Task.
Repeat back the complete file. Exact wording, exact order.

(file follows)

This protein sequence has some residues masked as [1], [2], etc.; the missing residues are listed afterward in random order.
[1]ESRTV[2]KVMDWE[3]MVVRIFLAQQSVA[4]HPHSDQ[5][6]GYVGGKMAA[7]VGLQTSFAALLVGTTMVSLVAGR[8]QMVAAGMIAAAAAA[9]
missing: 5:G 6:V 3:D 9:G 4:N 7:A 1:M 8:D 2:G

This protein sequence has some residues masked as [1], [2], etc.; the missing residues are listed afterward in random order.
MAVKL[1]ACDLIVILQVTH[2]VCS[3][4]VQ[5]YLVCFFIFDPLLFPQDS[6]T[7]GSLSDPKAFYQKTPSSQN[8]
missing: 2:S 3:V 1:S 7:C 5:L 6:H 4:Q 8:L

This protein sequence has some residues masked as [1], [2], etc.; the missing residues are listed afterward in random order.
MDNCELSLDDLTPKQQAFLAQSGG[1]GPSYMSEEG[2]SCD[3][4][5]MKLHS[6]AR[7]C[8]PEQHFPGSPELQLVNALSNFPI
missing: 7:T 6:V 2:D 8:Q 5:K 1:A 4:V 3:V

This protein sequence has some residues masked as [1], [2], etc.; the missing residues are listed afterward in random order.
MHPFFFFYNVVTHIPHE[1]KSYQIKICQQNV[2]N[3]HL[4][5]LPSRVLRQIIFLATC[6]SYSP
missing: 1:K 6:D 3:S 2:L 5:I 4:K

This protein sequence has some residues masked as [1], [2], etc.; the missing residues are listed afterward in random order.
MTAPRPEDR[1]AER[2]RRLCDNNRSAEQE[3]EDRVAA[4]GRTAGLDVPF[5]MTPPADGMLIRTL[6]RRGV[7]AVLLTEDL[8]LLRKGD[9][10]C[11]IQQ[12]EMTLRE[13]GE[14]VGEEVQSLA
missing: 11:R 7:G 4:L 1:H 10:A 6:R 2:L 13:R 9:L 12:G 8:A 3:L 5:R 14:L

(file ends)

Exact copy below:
This protein sequence has some residues masked as [1], [2], etc.; the missing residues are listed afterward in random order.
[1]ESRTV[2]KVMDWE[3]MVVRIFLAQQSVA[4]HPHSDQ[5][6]GYVGGKMAA[7]VGLQTSFAALLVGTTMVSLVAGR[8]QMVAAGMIAAAAAA[9]
missing: 5:G 6:V 3:D 9:G 4:N 7:A 1:M 8:D 2:G

This protein sequence has some residues masked as [1], [2], etc.; the missing residues are listed afterward in random order.
MAVKL[1]ACDLIVILQVTH[2]VCS[3][4]VQ[5]YLVCFFIFDPLLFPQDS[6]T[7]GSLSDPKAFYQKTPSSQN[8]
missing: 2:S 3:V 1:S 7:C 5:L 6:H 4:Q 8:L

This protein sequence has some residues masked as [1], [2], etc.; the missing residues are listed afterward in random order.
MDNCELSLDDLTPKQQAFLAQSGG[1]GPSYMSEEG[2]SCD[3][4][5]MKLHS[6]AR[7]C[8]PEQHFPGSPELQLVNALSNFPI
missing: 7:T 6:V 2:D 8:Q 5:K 1:A 4:V 3:V

This protein sequence has some residues masked as [1], [2], etc.; the missing residues are listed afterward in random order.
MHPFFFFYNVVTHIPHE[1]KSYQIKICQQNV[2]N[3]HL[4][5]LPSRVLRQIIFLATC[6]SYSP
missing: 1:K 6:D 3:S 2:L 5:I 4:K

This protein sequence has some residues masked as [1], [2], etc.; the missing residues are listed afterward in random order.
MTAPRPEDR[1]AER[2]RRLCDNNRSAEQE[3]EDRVAA[4]GRTAGLDVPF[5]MTPPADGMLIRTL[6]RRGV[7]AVLLTEDL[8]LLRKGD[9][10]C[11]IQQ[12]EMTLRE[13]GE[14]VGEEVQSLA
missing: 11:R 7:G 4:L 1:H 10:A 6:R 2:L 13:R 9:L 12:G 8:A 3:L 5:R 14:L